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Anti-fracking campaigner challenges conviction for assaulting police officer at Balcombe protests

26th August 2014

The appeal began this morning of an anti-fracking campaigner convicted of assaulting and obstructing a police officer at last year’s protests at Balcombe.

Timothy Harris, 30, from Crewkerne in Somerset, is challenging the guilty verdicts imposed at his trial in January by District Judge William Ashworth.

The case centred on the arrest of another campaigner, Zachary Hewitt, by a police evidence gatherer, PC Stephen Kimber, outside Cuadrilla’s oil exploration site in Balcombe on August 2nd last year. Mr Hewitt was accused of assaulting PC Kimber but was acquitted.

The court saw police video of the arrest in which Mr Hewitt was holding a painting of a stag in front of PC Kimber and his camera operator, PC Ben Barnatt. PC Kimber pushed the painting away twice and then, a short time later, was seen falling to the ground holding on to Mr Hewitt. PC Kimber lay on top of Mr Hewitt, surrounded by campaigners and police. A large number of people could be heard shouting “Let him go”.

Jonathan Edwards, for the Crown, said it was during the arrest that Mr Harris “became involved and tried to pull the officer away from Mr Hewitt”. He said Mr Harris would argue that he was defending Mr Hewitt and that PC Kimber was not acting in the lawful execution of his duty.

PC Kimber told the court how he had lain on top of Mr Hewitt to restrain him because he was struggling. He said he felt blows coming from behind and found himself being dragged away from Mr Hewitt.

Mr Knight, for Mr Harris, put it to PC Kimber: “You got angry, you lost control and you attacked Mr Hewitt”.

No PC Kimber replied.

“It was the fact of Mr Hewitt defying you that led you to arrest him”, Mr Knight suggested.

“No”, PC Kimber said.

“You arrested him because he hadn’t done what he was told”, Mr Knight said.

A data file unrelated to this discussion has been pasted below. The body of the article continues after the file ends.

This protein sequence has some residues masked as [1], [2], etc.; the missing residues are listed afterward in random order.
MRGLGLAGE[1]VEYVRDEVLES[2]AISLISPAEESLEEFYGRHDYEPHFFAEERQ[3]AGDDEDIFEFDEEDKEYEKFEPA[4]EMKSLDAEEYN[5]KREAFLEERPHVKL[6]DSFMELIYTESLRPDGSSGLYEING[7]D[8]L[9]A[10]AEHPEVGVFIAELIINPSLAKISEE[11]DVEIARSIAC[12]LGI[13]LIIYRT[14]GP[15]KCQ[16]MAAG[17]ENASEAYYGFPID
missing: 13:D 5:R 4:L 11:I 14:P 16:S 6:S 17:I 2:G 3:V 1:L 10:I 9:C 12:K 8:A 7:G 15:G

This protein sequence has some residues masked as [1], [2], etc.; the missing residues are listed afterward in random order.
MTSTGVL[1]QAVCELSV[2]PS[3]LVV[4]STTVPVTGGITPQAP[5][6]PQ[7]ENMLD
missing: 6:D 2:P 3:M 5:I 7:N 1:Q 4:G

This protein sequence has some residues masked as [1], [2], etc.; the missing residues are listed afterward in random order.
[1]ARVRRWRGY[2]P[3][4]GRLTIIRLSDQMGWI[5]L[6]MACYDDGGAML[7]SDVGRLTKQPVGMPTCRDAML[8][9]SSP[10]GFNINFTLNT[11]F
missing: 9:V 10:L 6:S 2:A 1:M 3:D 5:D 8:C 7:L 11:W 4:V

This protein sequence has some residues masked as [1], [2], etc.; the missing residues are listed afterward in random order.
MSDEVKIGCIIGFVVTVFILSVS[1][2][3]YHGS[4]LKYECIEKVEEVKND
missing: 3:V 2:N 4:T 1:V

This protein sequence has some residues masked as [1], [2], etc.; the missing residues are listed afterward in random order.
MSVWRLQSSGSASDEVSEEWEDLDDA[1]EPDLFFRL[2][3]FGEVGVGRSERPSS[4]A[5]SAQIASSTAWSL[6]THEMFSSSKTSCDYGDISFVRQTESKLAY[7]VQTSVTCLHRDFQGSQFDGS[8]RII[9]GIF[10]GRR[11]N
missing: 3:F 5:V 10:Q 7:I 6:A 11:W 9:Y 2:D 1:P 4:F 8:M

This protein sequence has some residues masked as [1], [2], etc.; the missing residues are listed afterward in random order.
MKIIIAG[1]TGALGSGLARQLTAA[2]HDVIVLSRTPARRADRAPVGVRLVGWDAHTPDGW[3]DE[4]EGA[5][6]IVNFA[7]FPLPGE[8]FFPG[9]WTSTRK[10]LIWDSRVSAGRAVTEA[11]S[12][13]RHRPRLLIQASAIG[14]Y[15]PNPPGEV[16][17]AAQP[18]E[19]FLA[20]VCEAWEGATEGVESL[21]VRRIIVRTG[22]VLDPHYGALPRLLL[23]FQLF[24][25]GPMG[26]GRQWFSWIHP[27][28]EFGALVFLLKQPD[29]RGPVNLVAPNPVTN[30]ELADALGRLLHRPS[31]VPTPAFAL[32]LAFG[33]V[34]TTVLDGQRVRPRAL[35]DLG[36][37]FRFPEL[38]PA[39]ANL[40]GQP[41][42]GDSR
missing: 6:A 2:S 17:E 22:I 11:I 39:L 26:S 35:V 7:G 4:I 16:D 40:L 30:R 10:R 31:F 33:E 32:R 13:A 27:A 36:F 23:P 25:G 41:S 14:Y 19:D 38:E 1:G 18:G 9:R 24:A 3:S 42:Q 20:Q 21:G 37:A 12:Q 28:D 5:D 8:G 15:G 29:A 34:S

“I arrested him because he assaulted me,” PC Kimber said.

The officer said the situation was very volatile and he denied Mr Knight’s suggestion that he had been heavy-handed and violent. He said it was “not applicable” to tell Mr Hewitt why he had been arrested.

Acting Sergeant Simon Barden, a police liaison officer at the protests, described how Mr Harris made a deliberate striking gesture from above the shoulder downwards towards PC Kimber’s neck and back. Sergeant Barden said Mr Harris also grabbed at PC Kimber, hindering the officer’s attempt to arrest Mr Hewitt.

The sergeant admitted that other people were also attempting to rescue Mr Hewitt but he denied he was mistaken about what he saw Mr Harris do. “It was definitely the person I described”, he said.

PC Tom Duffy, a public order officer at the protests, said he saw PC Kimber had a cut to his lip but he did not see what had caused it. He was asked why he had not mentioned anything in his police statement about Mr Hewitt being told he was being arrested. PC Duffy said: “It was so loud I could not work out what anyone was saying”.

His Honour Judge Tain ruled that the Crown could not play a piece of police video that had been recorded two-and-a-half hours before the incident. The case was adjourned early this afternoon because PC Barnatt had been stood down by the Crown Prosecution Service but was required by Mr Harris to give evidence.

The case resumes tomorrow morning at Lewes Crown Court, sitting in Brighton.

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